Marine Col. Daniel H. Wilson (DoD photo)

A Marine colonel who walked free after a military appeals court decided it did not believe the 6-year-old girl whom he was convicted of sexually assaulting will retire as a lieutenant colonel with a less than honorable characterization of service, the Marine Corps confirmed on Wednesday.

Col. Daniel H. Wilson will receive the same full retirement benefits as any other Marine of his rank, said Marine Corps spokeswoman Maj. Melanie Salinas.

Wilson was sentenced to more than five years in prison in September 2017, but the Navy-Marine Corps Court of Criminal Appeals overturned Wilson's sexual assault conviction in July because it found the alleged victim's testimony inconsistent.

Wilson was released from the brig in October.

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(Department of Defense)

A soldier who was previously convicted of assault will see his guilty verdict set aside and his case retried because the military judge at Fort Benning, Georgia, who oversaw his court-martial was engaged in an inappropriate relationship with the wife of a military lawyer for the prosecution.

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The 2016 Manual for Courts-Martial (U.S. Air Force/Senior Airman Van Syoc)

Editor's Note: This article by Gina Harkins originally appeared on, a leading source of news for the military and veteran community.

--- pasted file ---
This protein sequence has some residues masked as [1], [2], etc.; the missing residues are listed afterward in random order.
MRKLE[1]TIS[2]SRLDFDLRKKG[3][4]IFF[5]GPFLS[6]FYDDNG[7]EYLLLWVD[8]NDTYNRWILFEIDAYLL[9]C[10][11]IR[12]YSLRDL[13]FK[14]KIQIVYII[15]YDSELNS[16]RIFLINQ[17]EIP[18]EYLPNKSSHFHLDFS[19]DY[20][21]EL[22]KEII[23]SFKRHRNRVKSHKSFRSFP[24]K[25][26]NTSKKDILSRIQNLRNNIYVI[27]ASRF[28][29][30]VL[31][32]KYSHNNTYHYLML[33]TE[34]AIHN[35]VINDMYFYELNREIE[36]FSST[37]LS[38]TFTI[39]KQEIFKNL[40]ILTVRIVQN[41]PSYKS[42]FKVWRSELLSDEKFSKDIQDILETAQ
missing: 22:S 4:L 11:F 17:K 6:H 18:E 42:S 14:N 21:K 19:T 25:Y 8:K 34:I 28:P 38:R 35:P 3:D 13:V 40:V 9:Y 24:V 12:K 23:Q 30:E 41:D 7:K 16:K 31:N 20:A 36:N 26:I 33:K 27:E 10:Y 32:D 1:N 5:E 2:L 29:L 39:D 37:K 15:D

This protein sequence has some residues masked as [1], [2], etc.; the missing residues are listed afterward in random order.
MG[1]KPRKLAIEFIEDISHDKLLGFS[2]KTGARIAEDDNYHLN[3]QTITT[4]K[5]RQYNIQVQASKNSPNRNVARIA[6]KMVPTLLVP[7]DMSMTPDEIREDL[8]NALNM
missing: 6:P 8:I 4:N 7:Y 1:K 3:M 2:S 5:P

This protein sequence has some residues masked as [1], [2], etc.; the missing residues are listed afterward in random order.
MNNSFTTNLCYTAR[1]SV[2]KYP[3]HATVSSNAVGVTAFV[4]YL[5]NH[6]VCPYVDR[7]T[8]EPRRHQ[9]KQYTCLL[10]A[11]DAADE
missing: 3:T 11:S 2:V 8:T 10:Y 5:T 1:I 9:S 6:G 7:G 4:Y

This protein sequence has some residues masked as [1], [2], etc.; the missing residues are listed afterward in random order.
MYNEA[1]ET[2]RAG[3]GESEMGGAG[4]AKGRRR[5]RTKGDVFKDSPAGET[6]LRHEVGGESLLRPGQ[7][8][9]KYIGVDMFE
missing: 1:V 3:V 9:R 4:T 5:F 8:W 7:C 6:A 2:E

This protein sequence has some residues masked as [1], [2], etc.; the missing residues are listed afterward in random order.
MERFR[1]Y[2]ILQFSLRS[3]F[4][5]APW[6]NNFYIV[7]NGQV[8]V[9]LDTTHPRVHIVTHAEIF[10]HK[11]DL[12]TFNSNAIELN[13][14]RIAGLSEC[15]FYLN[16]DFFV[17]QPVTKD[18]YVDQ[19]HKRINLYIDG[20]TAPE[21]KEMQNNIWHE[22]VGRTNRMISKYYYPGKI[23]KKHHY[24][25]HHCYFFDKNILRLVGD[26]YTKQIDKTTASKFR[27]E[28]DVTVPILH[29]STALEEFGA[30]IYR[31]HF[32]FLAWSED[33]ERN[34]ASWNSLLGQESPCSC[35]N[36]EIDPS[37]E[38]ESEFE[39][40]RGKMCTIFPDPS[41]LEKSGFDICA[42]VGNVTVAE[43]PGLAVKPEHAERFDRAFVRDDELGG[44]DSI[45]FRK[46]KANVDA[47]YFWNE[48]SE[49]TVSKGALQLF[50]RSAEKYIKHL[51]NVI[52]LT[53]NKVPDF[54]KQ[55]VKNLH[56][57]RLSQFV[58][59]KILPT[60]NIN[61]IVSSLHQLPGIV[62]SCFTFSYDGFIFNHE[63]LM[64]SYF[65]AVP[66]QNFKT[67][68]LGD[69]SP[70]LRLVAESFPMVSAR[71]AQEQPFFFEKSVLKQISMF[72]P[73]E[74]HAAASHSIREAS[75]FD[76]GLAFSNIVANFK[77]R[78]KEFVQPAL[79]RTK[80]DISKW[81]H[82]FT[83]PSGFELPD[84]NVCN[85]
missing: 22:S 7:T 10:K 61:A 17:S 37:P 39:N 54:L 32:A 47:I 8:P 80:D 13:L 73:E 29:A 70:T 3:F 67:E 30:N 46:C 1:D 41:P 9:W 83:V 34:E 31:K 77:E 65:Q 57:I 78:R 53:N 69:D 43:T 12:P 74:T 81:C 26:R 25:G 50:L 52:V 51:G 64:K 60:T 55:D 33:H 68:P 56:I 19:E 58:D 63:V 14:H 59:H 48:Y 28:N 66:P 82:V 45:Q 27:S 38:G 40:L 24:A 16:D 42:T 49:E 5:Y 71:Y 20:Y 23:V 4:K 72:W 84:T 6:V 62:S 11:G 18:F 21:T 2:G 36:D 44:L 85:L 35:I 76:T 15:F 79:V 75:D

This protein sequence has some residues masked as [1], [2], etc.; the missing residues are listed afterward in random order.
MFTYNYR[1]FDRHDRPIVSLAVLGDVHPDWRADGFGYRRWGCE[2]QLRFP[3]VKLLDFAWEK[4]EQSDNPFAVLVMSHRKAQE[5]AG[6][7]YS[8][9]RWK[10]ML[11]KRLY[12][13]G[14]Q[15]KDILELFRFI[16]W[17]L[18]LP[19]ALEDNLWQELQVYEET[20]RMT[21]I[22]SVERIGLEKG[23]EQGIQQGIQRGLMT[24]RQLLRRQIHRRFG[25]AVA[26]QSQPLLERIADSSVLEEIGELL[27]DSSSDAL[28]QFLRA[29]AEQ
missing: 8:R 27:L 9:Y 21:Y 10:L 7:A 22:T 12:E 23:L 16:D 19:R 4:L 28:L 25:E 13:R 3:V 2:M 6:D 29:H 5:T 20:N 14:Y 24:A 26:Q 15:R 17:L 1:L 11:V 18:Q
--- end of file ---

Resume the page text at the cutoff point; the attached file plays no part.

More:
In the latest turn of a dramatic and winding court saga, a naval appeals court has released a split decision finding that a Navy retiree was properly court-martialed and convicted for a crime committed after he had left active duty.

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Eddie Gallagher (Paul Szoldra/Task & Purpose)

A review of the Navy and Marine Corps' legal community — ordered after the court-martial of then-Navy SEAL Edward Gallagher — found ethical and systemic problems in the JAG communities and recommends organizational changes and increased training, senior officers said Friday.

The review of the Judge Advocate General Corps was ordered Aug. 1 by then-Chief of Naval Operations John Richardson after President Donald Trump lashed out at the Navy on Twitter about awards that were to be given to the prosecutors in the Gallagher case.

The review, done by an executive review panel, found systemic problems relating to other military law cases in addition to Gallagher's.

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Rick Anthony Rodriguez (Facebook)

Two Marine Raiders and a Navy corpsman have been charged with involuntary manslaughter, negligent homicide, and other offenses in connection with the death of a Lockheed Martin contractor, who died following a reported fist fight in Iraq, according to Marine Corps Forces Special Operations Command.

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Editor's Note: This article originally appeared on Business Insider.

Former US Army 1st Lt. Clint Lorance, the officer who was convicted of murder for war crimes, said it was "impossible to find a job" at a Walmart or Target, despite being granted a full pardon by President Donald Trump.

Lorance was sentenced to 19 years in military prison after he was found guilty of second-degree murder by ordering his soldiers to shoot at three unarmed men on a motorcycle in Afghanistan in 2012. Two of the men were killed by machine gun fire and a third was wounded.

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